Dormancy Fee

What Is a Dormancy Fee?

A dormancy fee was a penalty charged by a credit card issuer to a cardholder’s account for not using the card for a certain period of time. Dormancy fees, also called inactivity fees, are no longer allowed in the United States under the Credit CARD Act of 2009. However, credit card issuers are allowed to cancel a cardholder's account for inactivity of a year or longer.

Understanding Dormancy Fee

Dormancy fees required that cardholders use their cards or accounts periodically to avoid incurring fees. Regular consumer usage of credit cards, therefore, was in the best interest of the issuer. This rule often resulted in cardholders carrying a balance on their card, for which they need to pay interest. Charging dormancy fees created a nuisance for cardholders who wanted to have a credit card solely for emergencies.

Dormancy fees also posed a problem for consumers who didn’t want to close a zero-balance account because lowering their total available credit would increase their credit utilization ratio and possibly result in a lower credit score. Different issuers had different timeframes for considering an account inactive and assessing the fee.

Dormancy fees were applied to bank accounts and gift cards that had not been used for a certain amount of time, as well. The Credit CARD Act also created limitations for these types of dormancy fees.

Fees Still Allowed Under the Credit CARD Act

Dormancy fees still apply to some unused or inactive electronic gift certificates, gift cards, and general-purpose prepaid cards. Issuers may still charge a dormancy fee on these cards if there has been no account activity for 12 months. However, the issuer must disclose the existence, frequency, and amount of these fees conspicuously before the card is issued and must not charge them more than once per month.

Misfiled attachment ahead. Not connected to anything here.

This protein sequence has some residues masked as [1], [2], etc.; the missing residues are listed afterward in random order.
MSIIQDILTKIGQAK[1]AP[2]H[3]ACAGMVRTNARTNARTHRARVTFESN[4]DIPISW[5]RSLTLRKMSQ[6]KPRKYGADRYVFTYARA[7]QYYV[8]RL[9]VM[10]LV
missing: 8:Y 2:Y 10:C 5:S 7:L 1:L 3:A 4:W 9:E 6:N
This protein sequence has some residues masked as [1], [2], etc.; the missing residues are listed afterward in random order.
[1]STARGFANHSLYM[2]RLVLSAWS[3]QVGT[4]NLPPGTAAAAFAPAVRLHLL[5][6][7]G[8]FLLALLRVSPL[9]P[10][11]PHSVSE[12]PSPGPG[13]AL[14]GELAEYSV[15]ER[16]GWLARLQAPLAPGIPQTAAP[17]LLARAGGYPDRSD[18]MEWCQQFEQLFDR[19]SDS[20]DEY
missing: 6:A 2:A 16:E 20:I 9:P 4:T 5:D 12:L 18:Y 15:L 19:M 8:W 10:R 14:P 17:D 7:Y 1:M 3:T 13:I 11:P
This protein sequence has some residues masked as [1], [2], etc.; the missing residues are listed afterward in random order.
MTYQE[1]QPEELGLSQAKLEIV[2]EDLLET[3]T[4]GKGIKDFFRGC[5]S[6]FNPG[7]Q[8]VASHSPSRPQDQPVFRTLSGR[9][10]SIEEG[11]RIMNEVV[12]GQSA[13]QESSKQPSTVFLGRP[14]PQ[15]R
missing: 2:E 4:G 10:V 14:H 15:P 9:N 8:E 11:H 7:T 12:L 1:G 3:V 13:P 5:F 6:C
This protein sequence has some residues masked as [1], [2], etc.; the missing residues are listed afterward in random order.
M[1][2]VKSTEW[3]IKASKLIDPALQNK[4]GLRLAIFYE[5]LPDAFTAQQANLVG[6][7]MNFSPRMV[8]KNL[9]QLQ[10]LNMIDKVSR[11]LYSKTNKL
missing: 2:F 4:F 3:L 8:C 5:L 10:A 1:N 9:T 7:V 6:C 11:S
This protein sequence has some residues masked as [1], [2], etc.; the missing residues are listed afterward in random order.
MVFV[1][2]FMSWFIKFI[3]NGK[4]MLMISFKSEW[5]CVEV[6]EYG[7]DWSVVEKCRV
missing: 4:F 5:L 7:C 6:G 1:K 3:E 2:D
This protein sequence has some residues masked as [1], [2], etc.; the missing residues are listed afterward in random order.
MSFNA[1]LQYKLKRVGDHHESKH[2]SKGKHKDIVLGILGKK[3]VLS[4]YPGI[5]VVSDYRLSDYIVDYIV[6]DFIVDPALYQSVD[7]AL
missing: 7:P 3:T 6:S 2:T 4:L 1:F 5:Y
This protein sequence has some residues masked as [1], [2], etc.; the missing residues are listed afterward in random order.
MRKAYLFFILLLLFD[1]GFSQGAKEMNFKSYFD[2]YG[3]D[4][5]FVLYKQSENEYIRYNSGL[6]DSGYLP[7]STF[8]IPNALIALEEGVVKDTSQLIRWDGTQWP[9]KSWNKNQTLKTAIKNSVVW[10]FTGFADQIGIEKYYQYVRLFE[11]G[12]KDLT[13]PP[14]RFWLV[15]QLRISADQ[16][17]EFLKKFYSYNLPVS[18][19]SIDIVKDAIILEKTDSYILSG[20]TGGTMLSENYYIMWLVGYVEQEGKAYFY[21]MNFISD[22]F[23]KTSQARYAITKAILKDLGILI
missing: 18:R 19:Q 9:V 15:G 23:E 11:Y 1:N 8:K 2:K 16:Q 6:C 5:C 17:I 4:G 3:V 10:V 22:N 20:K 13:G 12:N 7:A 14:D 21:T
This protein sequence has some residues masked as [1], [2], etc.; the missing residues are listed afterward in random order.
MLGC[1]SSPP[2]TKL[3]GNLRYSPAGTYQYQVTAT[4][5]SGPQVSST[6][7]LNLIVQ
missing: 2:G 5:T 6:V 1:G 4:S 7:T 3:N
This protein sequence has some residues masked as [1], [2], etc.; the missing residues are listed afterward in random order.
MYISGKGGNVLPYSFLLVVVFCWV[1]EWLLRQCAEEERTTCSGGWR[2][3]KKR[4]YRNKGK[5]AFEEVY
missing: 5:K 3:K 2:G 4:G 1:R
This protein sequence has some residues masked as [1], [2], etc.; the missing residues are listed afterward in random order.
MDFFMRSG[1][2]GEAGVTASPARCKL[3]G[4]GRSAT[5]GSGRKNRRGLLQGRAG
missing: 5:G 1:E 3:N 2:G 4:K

Issuers can charge a one-time initial issuance fee on electronic gift certificates, gift cards, and general-purpose prepaid cards, but they cannot charge a periodic service fee for the privilege of holding such a card.

Banks and credit unions still can charge account holders a monthly inactivity fee. However, this fee and the activity requirements to avoid it needs to be clearly outlined in the terms and agreements acknowledged and signed by the account holder.

The best way for consumers to avoid dormancy fees on bank accounts, electronic gift certificates, gift cards, and prepaid cards is to read all fine print carefully before purchasing a prepaid card or a gift card, or opening a bank account.

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  1. FTC. "Credit Card Accountability Responsibility and Disclosure Act of 2009," Page 1751. Accessed Nov. 1, 2020.

  2. FTC. "Credit Card Accountability Responsibility and Disclosure Act of 2009," Page 1753. Accessed Nov. 1, 2020.